Germany is One of America’s Most Important European Allies, the Next President Must Understand Why

Rachel Rizzo

Center for a New American Security

Rachel Rizzo is the Research Associate for the Strategy and Statecraft Program at the Center for a New American Security (CNAS). Her work focuses on U.S. foreign policy and defense strategy, geopolitics, NATO and Europe. Prior to joining CNAS, Ms. Rizzo worked on the Strategy Initiative at the Atlantic Council’s Brent Scowcroft Center on International Security. She also has previous work experience with Goldman Sachs, the Office of the Under Secretary of Defense for Policy, the National Defense University, and the U.S. Mission to NATO. Her writing has appeared in Politico Europe, Defense One, Defense News, the Hill, the National Interest, and War on the Rocks. Ms. Rizzo received her M.A. in Security Policy Studies from the George Washington University’s Elliott School of International Affairs where she focused on Defense Analysis and Homeland Security Policy. She graduated from the University of Utah in 2010 with a B.A. in Finance.

She is a 2016-2017 participant in AICGS’ project “A German-American Dialogue of the Next Generation: Global Responsibility, Joint Engagement,” sponsored by the Transatlantik-Programm der Bundesrepublik Deutschland aus Mitteln des European Recovery Program (ERP) des Bundesministeriums für Wirtschaft und Energie (BMWi).

The transatlantic community is understandably concerned about the shocking election of Donald J. Trump as the next U.S. president. It is an outcome that no one saw coming—not even experts in the United States. Now, we must wait to see if his governance style matches the bombastic style in which he campaigned. In the meantime, between now and January 20, Trump will name his new cabinet, and that could give us a good idea of where the Trump administration will place Europe on its list of priorities. The U.S.-German relationship is a keystone of the transatlantic relationship, and we must ensure the incoming president and his cabinet know precisely why this particular bi-lateral relationship must continue to be strengthened.

First, President-elect Trump must understand just how the U.S.-German relationship has evolved since the end of the Cold War. Since the fall of the Berlin Wall and the subsequent dissolution of the Warsaw Pact, the United States and Germany have worked hand-in-hand to address global issues. Germany in particular has shown immense dedication to the strength of this relationship even when the two sides take vastly different approaches to the issue at hand.  For example, Germany emphatically disagreed with the post 9/11 U.S. interventions in the Middle East, but still contributed to the ISAF mission in Afghanistan. Many Germans think the United States is too tough on Russia, but Germany still voted to renew a vast sanctions regime against Russia. And many Germans disagree with the fundamental pillars of the Transatlantic Trade and Investment Partnership (TTIP), but German leadership is still at the table trying to negotiate a solution. They’ve made it clear that a strong relationship with the Untied States is important to them, and they’ve gone through the effort to prove it.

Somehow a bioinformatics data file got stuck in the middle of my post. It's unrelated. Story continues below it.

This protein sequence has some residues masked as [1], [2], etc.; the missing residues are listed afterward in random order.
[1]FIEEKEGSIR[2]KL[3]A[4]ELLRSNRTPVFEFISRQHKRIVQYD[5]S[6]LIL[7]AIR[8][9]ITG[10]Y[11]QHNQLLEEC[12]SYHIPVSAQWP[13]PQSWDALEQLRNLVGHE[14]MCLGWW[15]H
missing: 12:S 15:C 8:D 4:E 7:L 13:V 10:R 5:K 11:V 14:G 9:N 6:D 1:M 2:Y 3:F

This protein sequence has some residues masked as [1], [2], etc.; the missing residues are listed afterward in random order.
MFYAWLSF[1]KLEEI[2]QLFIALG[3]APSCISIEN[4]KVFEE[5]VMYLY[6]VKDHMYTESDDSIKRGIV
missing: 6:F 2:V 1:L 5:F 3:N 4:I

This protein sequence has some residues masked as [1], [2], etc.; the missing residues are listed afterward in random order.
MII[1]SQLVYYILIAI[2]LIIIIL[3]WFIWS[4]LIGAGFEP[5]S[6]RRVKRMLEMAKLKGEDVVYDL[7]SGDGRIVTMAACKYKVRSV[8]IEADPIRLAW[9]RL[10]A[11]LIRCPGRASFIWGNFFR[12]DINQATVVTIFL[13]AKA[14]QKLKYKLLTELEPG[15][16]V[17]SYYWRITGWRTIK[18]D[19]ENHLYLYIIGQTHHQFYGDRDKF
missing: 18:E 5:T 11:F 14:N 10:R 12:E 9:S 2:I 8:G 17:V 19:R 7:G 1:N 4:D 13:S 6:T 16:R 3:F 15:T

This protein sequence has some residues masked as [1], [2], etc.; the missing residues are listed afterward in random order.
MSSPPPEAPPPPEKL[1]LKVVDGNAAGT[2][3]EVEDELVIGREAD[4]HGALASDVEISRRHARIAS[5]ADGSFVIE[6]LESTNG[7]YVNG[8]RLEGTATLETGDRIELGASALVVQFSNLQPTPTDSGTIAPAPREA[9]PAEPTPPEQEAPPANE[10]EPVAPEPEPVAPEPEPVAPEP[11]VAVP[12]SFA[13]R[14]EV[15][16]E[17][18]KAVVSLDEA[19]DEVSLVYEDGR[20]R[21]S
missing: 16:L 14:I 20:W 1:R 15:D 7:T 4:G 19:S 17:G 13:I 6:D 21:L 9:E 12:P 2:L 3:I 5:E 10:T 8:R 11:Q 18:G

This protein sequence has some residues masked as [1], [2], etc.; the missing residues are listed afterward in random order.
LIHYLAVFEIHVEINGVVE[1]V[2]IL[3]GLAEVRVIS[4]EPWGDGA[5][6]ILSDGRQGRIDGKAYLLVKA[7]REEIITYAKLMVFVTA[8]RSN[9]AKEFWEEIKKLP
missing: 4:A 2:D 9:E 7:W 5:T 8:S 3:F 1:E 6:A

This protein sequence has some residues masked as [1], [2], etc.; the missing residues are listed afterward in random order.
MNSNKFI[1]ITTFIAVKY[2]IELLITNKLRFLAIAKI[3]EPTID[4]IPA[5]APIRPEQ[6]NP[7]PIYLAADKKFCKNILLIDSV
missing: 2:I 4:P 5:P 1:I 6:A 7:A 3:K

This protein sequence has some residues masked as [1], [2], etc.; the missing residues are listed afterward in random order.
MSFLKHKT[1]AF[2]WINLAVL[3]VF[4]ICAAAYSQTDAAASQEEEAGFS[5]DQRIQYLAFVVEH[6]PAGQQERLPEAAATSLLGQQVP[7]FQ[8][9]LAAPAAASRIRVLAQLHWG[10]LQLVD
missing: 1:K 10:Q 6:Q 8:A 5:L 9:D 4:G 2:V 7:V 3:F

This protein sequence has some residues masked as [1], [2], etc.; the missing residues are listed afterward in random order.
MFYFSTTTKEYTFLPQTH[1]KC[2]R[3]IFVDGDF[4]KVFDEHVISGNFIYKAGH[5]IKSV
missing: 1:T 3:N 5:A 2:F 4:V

Second, the incoming administration must recognize the strides Germany is taking to play a more active role on the world stage. For example, even though it has a vastly different approach to defense policy than the United States and some of its European partners, it is still heeding calls from the international community to try to spend 2 percent of its GDP on defense.  Currently, Germany plans to hike defense spending by 6.8 percent for 2017 (or €1.7 billion). Furthermore, after planning to continue defense spending increases for 2018 and 2019, Germany plans to dedicate €39.18 billion for defense in 2020. Although this still only translates to around 1.2 percent of GDP (well-below the stated 2 percent goal), this highlights a deeper issue, which is that gauging the strength of an ally by what percentage of GDP it spends on defense is far too simplistic. Germany is a good example of why it might be time to seriously rethink that measurement.

Third, since the end of the Cold War, Germany has been a bastion of liberal values in Europe. The past couple years have been rocky ones for Europe—from the Brexit vote in late June, to the migration crisis, to the rise of far-right parties and rejection of liberalism by swaths of the European populace. The U.S. could look to Germany to see the right way to handle an uncertain future. Merkel’s handling of the refugee crisis is a perfect example of why: Although she was harshly criticized for her “open door” policy toward refugees, she has staunchly defended it because morally it is the right thing to do. The country welcomed almost one million asylum seekers in 2015 alone, citing Germany’s “value and social order.” The United States could take a page out of Germany’s book in this regard.

We are living in uncertain times, and the election of Donald Trump proves that the United States is experiencing much of the same type of uncertainty as Europe.  Although we must wait and see where the next administration places Europe on its priority list, they must understand that it would be unwise to let this relationship fray or falter. Europe and the United States are each others closest partners, and the German-U.S. relationship is an extension of that. We must work harder than ever to ensure Germany stays high on the radar of the next president.

The views expressed are those of the author(s) alone. They do not necessarily reflect the views of the American-German Institute.